4G proxies

I can help you create your own residential proxy with multiple 4G USB modems. Essentially, it is going to be your own 4G proxy farm.

You own and run the hardware – I support you!

4G LTE Mobile Proxies consist of a server box (it can be a Raspberry Pi or a Mini PC or a used laptop), a USB hub, and several 4G modems, where each modem is attached to its dedicated proxy address. The proxies can be rented and used either from the Internet or from the same LAN where the server box will be placed.

The software is a command-line-based BASH script that you can run in a Linux console via SSH. There is no WEB integration. However, some functions return JSON.

How to make 4G proxies?


Lite, USD 79
  • 1 server with 10 modems
  • no source code
  • 1-week support
Medium, USD 109
  • 2 servers with 20 modems on each
  • access to the source code
  • 2-week support
Pro, USD 149
  • 3 servers with 20 modems on each
  • access to the source code
  • 3-week support

All plans include help with deployment & documentation.

Extras: a modem for $5, a server for $40

Web App demonstration

  • Main page

Description of the 4G proxies setup

Adding a new modem to the 4G proxy setup

  • Plug it in the USB hub
  • Add its IMEI to the map
  • Apply settings.

The script will detect it and perform all needed configuration.

Properties of a 4G mobile proxy farm

  • Each modem will have its own settings and firmware. The modems are identified by their unique IMEI.
  • There is a map file in plain text format which you can edit. It contains several lines, one line per modem. Each line has:
    • IMEI
    • nickname (for easier referring to modems instead of IMEI)
    • proxy_http_port
    • proxy_socks_port
    • proxy_pass
    • proxy_login
  • Each modem can be reset or restarted individually. At the moment it is done by inserting Cron Jobs or by API calls.
  • The complete script includes the following functions:
    • list current statuses of all modems
    • change an IP of a modem
    • reboot a modem
    • run speed test on a modem
    • reset & regenerate all configurations
    • read\send SMS or USSD
  • Proxy ports can be forwarded through a VPS in the cloud.
  • OS spoofing is supported, to simulate other Operating System TCP Fingerprints, e.g. pretending it is a Windows instead of Linux.


  • Consult with me whether your modems are suitable.
  • Modems should work in a HiLink (or similar) mode (Virtual Ethernet Adapter). The best indicator of that is that you can visit their Web-GUI on the modem IP. AT-modems (serial mode) were proven to work very unstably.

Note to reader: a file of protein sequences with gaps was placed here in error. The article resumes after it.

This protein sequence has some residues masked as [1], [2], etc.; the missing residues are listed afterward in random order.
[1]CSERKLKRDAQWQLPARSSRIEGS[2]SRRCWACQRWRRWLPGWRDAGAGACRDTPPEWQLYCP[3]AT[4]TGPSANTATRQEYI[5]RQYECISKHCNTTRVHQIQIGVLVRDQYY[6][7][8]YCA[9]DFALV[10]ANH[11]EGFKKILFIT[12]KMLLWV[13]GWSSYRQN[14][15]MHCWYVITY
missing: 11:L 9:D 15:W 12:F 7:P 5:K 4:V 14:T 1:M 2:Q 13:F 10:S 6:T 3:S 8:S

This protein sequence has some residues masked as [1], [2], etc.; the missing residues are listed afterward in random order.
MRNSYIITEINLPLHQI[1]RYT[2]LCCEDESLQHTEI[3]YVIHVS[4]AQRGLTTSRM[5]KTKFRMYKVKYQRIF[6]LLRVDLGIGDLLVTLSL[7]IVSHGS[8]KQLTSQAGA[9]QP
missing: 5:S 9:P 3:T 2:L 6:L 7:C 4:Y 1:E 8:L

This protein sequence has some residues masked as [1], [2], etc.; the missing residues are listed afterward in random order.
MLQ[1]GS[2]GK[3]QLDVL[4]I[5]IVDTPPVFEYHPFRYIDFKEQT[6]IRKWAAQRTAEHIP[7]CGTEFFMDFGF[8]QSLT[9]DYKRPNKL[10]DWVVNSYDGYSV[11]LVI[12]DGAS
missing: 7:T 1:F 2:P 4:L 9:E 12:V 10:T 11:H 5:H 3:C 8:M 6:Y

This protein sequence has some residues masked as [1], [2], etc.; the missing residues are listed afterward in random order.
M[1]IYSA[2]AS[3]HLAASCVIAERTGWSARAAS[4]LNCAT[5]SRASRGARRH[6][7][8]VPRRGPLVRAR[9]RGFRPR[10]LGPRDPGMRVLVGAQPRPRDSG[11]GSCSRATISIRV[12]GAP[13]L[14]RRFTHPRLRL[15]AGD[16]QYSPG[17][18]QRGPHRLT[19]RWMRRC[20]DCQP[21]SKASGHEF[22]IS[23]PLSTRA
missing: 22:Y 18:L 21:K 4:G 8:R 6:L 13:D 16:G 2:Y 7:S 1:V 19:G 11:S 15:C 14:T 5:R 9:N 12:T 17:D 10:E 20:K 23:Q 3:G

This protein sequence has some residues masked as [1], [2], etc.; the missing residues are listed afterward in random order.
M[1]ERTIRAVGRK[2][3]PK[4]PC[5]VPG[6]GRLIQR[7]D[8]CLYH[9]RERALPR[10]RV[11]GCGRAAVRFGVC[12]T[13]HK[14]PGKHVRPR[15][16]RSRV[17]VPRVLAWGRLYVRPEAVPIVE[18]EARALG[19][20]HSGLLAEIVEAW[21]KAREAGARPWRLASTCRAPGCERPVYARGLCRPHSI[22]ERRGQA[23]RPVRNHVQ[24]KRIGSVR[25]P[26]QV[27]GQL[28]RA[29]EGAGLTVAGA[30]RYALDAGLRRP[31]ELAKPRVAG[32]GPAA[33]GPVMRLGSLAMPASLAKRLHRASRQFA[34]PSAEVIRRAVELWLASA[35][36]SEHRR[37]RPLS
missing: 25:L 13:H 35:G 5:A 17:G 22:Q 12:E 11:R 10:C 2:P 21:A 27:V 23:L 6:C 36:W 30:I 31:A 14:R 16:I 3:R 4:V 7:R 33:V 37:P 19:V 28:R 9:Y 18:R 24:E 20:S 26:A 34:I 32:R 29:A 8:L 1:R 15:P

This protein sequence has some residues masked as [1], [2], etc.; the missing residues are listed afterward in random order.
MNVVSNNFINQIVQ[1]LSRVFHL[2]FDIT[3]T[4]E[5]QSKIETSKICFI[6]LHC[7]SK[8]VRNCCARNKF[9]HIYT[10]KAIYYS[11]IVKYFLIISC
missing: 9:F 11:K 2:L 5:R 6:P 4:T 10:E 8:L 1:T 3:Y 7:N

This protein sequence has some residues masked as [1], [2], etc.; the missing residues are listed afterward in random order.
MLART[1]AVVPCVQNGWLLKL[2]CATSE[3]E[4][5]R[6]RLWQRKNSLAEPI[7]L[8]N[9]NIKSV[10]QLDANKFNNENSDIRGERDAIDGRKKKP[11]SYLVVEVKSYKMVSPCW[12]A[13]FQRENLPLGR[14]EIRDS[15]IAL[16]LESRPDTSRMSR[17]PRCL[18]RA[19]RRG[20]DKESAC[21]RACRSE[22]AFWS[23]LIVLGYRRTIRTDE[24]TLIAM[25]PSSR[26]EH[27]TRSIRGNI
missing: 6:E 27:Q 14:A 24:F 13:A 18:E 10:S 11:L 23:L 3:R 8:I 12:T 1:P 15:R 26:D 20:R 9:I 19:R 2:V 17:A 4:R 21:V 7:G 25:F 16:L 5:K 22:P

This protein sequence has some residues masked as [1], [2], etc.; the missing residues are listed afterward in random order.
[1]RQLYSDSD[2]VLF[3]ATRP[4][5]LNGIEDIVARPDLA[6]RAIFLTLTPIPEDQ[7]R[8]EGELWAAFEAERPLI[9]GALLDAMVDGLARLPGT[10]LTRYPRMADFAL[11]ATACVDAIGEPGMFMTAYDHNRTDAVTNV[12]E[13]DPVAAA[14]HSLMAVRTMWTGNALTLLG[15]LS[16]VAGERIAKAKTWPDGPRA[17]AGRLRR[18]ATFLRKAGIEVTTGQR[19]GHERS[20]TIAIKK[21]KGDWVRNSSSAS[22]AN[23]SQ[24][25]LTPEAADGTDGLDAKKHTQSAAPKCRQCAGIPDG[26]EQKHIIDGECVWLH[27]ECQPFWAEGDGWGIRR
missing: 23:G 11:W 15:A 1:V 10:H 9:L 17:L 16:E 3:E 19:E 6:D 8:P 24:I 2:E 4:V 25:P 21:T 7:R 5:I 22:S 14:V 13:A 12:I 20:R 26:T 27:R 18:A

• Modems that were proven to work well:
    • Huawei: E3372, E3531, E5573s, E8372
    • ZTE: MF920, MF83x, MF279, MF6xx, MF93D
    • Alcatel: LINKZONE 8349, IK41, MW40
    • Anydata: UF906, W150
USB hub
  • One or two USB hubs, but 20 ports maximum: there is a limit for the number of USB devices in PC motherboards.
  • It is better to have a “smart” USB hub, where the ports can be power cycled programmatically, but it is not mandatory.
  • at least 0.9 A guaranteed current per USB port, total current (A) = N_slots * 0.9
Linux box
  • A used laptop or a cheap PC. We can also create a residential proxy on Raspberry Pi, but I have previously encountered some power issues with it. We need the CPU power on high bandwidth, so I prefer using a PC if possible. Another option is using a mini-computer like Intel NUC.
  • Recommended but not critical: fast download and upload of home “ground” internet, both >10mbps.
  • VPS in the cloud, in case you need to forward proxy ports to the Internet for a future rental. It should have at least 0.5 or 1 GB RAM and should be placed in close proximity to the rest of the hardware to make pings lower.
  • See price above, depending on a plan.

After we build your own 4g proxy farm, you would be able to:

  • surf the Internet through proxies, either from your LAN or (when the VPS is used) from the Internet
  • visit each modem’s WEB GUI through its corresponding proxy
  • add new modems (by editing the map & applying new configurations)
  • change MTU/TTL on the modems
  • forward proxy ports either via the individual cell WAN or via the LAN of the server
HTTP/CLI API calls (JSON is returned for each)
  • list present modems/proxies
  • change their settings
  • get bandwidth stats for each modem
  • request speed test for each modem
  • read\send SMS or USSD

Some other useful options:

  • proxy ACLs (what to allow/deny to proxy users)
  • automatic deployment of new servers
  • bandwidth throttling